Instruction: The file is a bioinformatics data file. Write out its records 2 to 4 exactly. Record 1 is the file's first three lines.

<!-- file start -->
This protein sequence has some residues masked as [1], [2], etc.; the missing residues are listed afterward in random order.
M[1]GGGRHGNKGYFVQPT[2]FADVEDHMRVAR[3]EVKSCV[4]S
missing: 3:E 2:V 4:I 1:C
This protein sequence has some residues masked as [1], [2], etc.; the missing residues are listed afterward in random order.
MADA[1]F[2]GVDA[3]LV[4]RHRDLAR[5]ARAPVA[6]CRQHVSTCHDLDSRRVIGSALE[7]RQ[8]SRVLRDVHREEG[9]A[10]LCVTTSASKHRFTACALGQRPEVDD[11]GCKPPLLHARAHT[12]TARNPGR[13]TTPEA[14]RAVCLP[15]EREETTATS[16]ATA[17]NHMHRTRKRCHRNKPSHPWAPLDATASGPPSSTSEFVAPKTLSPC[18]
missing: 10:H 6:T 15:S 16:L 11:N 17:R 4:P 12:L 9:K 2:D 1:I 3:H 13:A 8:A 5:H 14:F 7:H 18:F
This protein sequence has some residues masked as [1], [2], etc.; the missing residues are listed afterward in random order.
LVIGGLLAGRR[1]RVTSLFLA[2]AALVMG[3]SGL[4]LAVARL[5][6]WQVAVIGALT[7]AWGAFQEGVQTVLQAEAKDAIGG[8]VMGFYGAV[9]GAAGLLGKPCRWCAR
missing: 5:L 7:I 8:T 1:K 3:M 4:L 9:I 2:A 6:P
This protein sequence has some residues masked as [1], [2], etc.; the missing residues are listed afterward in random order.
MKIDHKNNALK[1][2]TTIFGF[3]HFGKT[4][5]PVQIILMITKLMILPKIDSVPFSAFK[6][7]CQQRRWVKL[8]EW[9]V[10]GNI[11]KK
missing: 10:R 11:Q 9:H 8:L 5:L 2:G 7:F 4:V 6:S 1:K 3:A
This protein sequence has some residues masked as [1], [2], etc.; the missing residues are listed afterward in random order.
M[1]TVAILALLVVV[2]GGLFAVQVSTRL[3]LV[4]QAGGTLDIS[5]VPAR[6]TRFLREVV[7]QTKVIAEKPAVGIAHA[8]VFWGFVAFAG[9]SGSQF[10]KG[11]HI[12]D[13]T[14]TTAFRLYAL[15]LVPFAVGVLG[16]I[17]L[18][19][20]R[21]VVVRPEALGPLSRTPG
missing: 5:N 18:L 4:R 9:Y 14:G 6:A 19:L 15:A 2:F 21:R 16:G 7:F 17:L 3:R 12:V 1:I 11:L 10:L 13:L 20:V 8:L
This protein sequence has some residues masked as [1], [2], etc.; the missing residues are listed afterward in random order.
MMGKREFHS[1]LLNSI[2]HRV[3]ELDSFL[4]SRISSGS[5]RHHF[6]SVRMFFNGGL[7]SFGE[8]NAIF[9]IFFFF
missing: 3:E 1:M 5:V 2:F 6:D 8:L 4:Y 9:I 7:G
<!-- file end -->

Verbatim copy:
This protein sequence has some residues masked as [1], [2], etc.; the missing residues are listed afterward in random order.
MADA[1]F[2]GVDA[3]LV[4]RHRDLAR[5]ARAPVA[6]CRQHVSTCHDLDSRRVIGSALE[7]RQ[8]SRVLRDVHREEG[9]A[10]LCVTTSASKHRFTACALGQRPEVDD[11]GCKPPLLHARAHT[12]TARNPGR[13]TTPEA[14]RAVCLP[15]EREETTATS[16]ATA[17]NHMHRTRKRCHRNKPSHPWAPLDATASGPPSSTSEFVAPKTLSPC[18]
missing: 10:H 6:T 15:S 16:L 11:N 17:R 4:P 12:L 9:K 2:D 1:I 3:H 13:A 8:A 5:H 14:F 7:H 18:F
This protein sequence has some residues masked as [1], [2], etc.; the missing residues are listed afterward in random order.
LVIGGLLAGRR[1]RVTSLFLA[2]AALVMG[3]SGL[4]LAVARL[5][6]WQVAVIGALT[7]AWGAFQEGVQTVLQAEAKDAIGG[8]VMGFYGAV[9]GAAGLLGKPCRWCAR
missing: 5:L 7:I 8:T 1:K 3:M 4:L 9:I 2:A 6:P
This protein sequence has some residues masked as [1], [2], etc.; the missing residues are listed afterward in random order.
MKIDHKNNALK[1][2]TTIFGF[3]HFGKT[4][5]PVQIILMITKLMILPKIDSVPFSAFK[6][7]CQQRRWVKL[8]EW[9]V[10]GNI[11]KK
missing: 10:R 11:Q 9:H 8:L 5:L 2:G 7:F 4:V 6:S 1:K 3:A